However we depend on others, the important thing is to do it in a way that aligns with our individuality. When we delegate our mental autonomy to outside influences (country, religion, tradition, etc.), when we allow our life patterns to be governed by others, there is a higher risk of feeling trapped in a system that does not promote our own health and happiness. These other systems which can so easily dominate our lives do not necessarily have our best interests in mind.
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Sunday, September 18, 2016

Joe Omundson

self love, self fear

Something I have said before: the opposite of love is not hate, but fear. If we truly fear something we will not be able to love it. When we live without fear we do not hesitate to connect with the people we are drawn to. Pure love dispels fear.

For a while now I've recognized this pattern in our interactions with the world around us, but more recently I've realized the same concept is true when applied to our internal lives. Self-fear and self-love are incompatible.

Fear of self, at least by one definition, is called autophobia.

We are often afraid of certain aspects of ourselves. Maybe it is a similarity to a negative role model, embarrassment over certain feelings, an undesired bodily trait, or a primal urge we wish we didn't have. Maybe it's an exceptional talent, a huge capacity for love, a strong sense of empathy, or passionate anger towards some injustice.

When we fear these parts of ourselves, being faced with them is uncomfortable so we self-distract in many different ways. We live in denial and project these traits onto other people. We isolate ourselves, or avoid isolation at all costs. We strive to fill our perceived emptiness in order to feel OK, with material gain, addictions, social status, or any number of other vices. We perceive life as a struggle, something inherently painful and confusing, and decide that this experience is what's normal. True fulfillment is a fantasy we don't expect to achieve. Many people develop mental illness and dysfunctional patterns.  These are coping mechanisms. Our fear is buried deep inside us and it feels like an inbuilt part of our personal topography, and the coping mechanisms come to feel natural too.

We don't know if other people are feeling the same way or if we are alone in our despair... because we are too afraid to talk about it in the first place. We hide our pain, our longing for connection, our hopelessness. These are taboo. Many of us don't know what we truly want or how to get it. We don't understand where we hurt or why. We feel trapped in what our lives have become, in what other people tell us should make us fulfilled, in the expectations others have of us.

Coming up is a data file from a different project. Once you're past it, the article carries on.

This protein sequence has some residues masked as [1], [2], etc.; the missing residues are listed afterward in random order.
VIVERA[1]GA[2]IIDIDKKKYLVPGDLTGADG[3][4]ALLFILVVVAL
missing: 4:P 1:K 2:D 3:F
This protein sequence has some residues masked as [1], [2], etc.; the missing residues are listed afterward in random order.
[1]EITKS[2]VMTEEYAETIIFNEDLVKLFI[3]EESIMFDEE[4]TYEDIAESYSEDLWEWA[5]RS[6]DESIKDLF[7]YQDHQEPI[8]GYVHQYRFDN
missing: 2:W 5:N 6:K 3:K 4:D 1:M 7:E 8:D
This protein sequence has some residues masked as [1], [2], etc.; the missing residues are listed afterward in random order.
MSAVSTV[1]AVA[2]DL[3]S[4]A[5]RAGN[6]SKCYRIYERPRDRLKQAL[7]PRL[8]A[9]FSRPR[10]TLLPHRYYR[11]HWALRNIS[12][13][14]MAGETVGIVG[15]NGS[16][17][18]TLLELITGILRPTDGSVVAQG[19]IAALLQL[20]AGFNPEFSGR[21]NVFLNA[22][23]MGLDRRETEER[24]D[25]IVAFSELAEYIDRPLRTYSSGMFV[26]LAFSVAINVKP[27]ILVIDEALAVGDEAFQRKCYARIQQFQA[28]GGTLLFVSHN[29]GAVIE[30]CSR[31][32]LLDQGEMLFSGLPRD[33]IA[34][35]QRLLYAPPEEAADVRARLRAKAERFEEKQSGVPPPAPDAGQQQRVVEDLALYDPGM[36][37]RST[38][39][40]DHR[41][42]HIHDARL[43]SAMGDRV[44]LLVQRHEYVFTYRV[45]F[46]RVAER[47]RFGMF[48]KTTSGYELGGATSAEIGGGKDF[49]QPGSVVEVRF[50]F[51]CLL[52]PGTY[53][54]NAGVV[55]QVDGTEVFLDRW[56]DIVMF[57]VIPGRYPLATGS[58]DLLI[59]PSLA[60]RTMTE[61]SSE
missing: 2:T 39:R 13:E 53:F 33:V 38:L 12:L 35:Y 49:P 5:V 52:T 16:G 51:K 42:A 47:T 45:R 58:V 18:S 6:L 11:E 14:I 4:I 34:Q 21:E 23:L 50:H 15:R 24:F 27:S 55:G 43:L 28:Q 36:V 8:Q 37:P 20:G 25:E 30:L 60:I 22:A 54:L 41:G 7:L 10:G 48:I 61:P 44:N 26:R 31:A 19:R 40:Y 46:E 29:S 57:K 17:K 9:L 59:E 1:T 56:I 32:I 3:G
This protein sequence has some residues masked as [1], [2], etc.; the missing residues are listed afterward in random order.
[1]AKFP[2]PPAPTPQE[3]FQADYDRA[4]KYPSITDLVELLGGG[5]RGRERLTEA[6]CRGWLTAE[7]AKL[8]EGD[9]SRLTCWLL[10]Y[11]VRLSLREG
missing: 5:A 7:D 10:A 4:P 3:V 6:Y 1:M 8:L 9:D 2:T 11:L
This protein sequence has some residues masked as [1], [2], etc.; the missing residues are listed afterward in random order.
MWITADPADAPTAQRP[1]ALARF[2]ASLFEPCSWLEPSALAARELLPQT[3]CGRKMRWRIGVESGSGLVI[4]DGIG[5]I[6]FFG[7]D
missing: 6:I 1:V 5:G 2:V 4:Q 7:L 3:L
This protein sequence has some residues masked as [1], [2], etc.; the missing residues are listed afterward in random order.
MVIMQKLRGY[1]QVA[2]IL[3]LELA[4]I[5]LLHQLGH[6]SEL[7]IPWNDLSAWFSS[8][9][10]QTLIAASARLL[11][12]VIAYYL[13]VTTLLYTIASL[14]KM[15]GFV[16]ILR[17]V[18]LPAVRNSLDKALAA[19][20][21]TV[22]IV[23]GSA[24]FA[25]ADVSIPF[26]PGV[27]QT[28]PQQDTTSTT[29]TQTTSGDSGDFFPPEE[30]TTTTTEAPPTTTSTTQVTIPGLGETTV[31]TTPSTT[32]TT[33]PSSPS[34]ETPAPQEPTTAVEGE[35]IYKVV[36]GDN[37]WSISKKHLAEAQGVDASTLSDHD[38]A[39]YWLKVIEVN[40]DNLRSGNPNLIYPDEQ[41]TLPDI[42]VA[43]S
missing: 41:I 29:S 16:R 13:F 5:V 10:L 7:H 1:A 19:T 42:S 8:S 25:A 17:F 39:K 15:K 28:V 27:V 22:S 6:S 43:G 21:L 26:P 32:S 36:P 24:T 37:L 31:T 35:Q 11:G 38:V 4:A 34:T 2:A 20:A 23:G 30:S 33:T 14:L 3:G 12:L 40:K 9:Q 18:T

But it doesn't always have to be that way. The root of all this is our autophobia. Fear is inhibiting love again, in this case self love; knowing, accepting, valuing, and caring for ourselves. It leads to a numbing internal blindness which skews all of our interactions.

What would happen if instead of fearing ourselves, we loved ourselves exactly how we are? If we smiled at our problems with the knowledge that everyone has them, and working through them is a normal part of life? If instead of fighting ourselves, we let whatever is inside come to light? If your answer to that question is that something terrible would happen -- notice that! That's the fear I'm talking about.

Here is what I think we can do: let's work towards not being afraid of any part of ourselves. Our unlimited potential for growth, our darkest thoughts, our most secret sexual urges, our out-of-control habits. Let's learn about ourselves and accept that we are who we are in this moment. It is what it is. If we live in constant hiding from our own reality, we are missing perhaps the most important part of being alive. We live with an illusion of who we are rather than a lucid understanding.

Let's allow this process to happen apart from any attempt to change ourselves. There's time for that later.

When we know and understand ourselves, we can start to untangle the ways we've been woven together. We recognize what is our true nature and what has been artificially adopted due to social pressure. We figure out which things in ourselves are necessary to part ways with, and which things we need to learn to embrace. Often, it's simply understanding ourselves which naturally leads to change. The change that happens is then in line with reality, it's organic and productive. When we try to change ourselves by forcing our external actions and the only motivation is to conform to society's expectations, it's never sustainable. Real change is more integral than that and even if it does require regimented action, it's motivated from within rather than by a desire to appear a certain way for others; and that gives us the energy that is required to follow through.

Getting to know ourselves is a great goal, but how can we do this practically? I have some thoughts on that but I'll save them for a future post. (EDIT: that post is here)